How to Install a Garden Side Gate

It is unimaginable to have a garden space that is bordering the world outside but does not have a gate. Whether it’s made from traditional timber or is a composite garden gate, it’s is one of the many entrances to your home. The gate steps up the security measures you take to protect both your home and garden. It also spruces up the entire garden area by providing an artistic allure and a pleasant view.

Considering how essential a garden gate is, most DIY enthusiasts undertake the installation process on their own. The installation process may be as a result of the construction of a new fence that has a gate space. You may also be making a replacement to a worn-out gate or just a change to a better gate design. Ensure that you take down the correct measurements of the gate space to ensure the gate will fit as required. A tape measure that will help you take the correct gate measurements is crucial too. Before starting on the process of installing the gate, decide on which way the gate should open. Most people prefer installing their gates in a way that they open into the garden space. The gate should open and close effortlessly. Typically, this process could take up to an hour and a half. This article guides you on the installation process.

Tools Needed:

 • Tape measure

 • Pencil

 • Screws, Hinges and Screwdriver

 • Plumb line

 • Drill

 • Gate Latch

 • Hacksaw

 The Installation Process

1. Prepare gateposts that measure about 110mm square and 610mm longer than the height of your gate. The posts should be thicker and measure about 760mm longer than the actual gate if it is above 1.2m height and width.

2. You must use treated wooden posts, and if you cannot access such, you can paint the posts too. Ensure they are strong enough to allow them to hold the gate in place. If you are replacing the gate, ensure that the posts are still in good shape to hold the gate further. If you are using un-weathered posts, remember to make a 20-degree angle from its top, creating a slant that will let rainwater flow.

3. After settling on the way you prefer your gate to open, lay it on the flat ground facing down. The height of the posts should be 50mm higher than the top of the gate. Place the gate in the opening and make sure to leave a 5mm-10mm gap on both sides of the gate. This ensures that it opens and closes quickly and allows for its swelling when it absorbs water during the rainy season.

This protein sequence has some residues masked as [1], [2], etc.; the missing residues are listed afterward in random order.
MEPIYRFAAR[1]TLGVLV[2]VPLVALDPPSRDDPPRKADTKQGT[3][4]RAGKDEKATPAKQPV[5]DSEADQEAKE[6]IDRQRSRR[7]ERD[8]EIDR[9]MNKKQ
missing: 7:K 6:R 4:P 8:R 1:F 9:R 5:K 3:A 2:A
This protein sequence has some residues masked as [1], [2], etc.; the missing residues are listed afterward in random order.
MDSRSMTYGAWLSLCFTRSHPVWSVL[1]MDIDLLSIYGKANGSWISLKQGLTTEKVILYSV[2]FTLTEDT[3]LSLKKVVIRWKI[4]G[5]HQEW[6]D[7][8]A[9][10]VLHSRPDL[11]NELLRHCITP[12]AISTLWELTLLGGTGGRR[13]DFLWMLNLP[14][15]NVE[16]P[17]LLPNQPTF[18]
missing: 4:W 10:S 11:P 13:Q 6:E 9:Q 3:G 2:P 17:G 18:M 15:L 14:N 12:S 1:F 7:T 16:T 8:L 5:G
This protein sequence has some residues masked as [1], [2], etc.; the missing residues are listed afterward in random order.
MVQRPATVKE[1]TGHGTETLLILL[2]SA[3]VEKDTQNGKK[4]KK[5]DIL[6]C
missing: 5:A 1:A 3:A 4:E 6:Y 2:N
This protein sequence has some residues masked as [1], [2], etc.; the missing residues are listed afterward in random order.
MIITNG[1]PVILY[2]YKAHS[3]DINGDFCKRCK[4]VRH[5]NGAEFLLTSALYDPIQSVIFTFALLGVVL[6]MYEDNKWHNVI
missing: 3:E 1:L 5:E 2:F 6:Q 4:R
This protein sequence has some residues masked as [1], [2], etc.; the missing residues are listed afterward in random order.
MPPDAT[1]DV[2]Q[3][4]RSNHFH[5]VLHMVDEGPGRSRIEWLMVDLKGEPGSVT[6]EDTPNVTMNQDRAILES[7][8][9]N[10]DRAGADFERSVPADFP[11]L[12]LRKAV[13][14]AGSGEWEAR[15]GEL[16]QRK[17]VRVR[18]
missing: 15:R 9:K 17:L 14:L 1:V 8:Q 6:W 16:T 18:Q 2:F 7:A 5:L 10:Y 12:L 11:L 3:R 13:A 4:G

4. Securing the hinges in the right position is vital during the installation process. Many stores sell their garden side gates inclusive of a set that comprises of galvanised hinges, screws, opening latches and appropriate fittings. Place the hinges in the correct position at the back of the gate. Go ahead to drill the holes after noting the screw position and making sure the holes are not too big. Drill all the holes and using galvanised screws, screw the hinges in place at both the top and bottom of the gate.

5. The two types of latches depend on the size of the gate. For garden gates, people prefer Closed latches. Those with big gates go for Ring Latches. The Closed latch has a two-piece bar that separately attaches to the gate and the post. Position the bar to the gate to come up with the right position. Mark the holes then remove the latch. Drill the holes and go ahead to screw the latch into position. You can add a Brenton Bolt that ensures people cannot open it from the outside. This calls for the need of a Cabin Hook that can pull open the gate when necessary.

6. Make a 25mm ground clearance space between the ground level and the bottom of the gate and place a straight piece of wood beneath the two pillars. You can increase the measurements if the ground is sloped. This space allows a build-up of any matter like leaves and stones, to pass beneath easily. 

7. It is now time to place and hang your gate in place. Use props made of timber to hold both your gate and props in place. It is advisable to use concrete to hold the posts properly into the ground. To ensure the concrete offers maximum support, let it sit in place for about 48 hours. After this, remove the timber props and enjoy the success of your DIY project!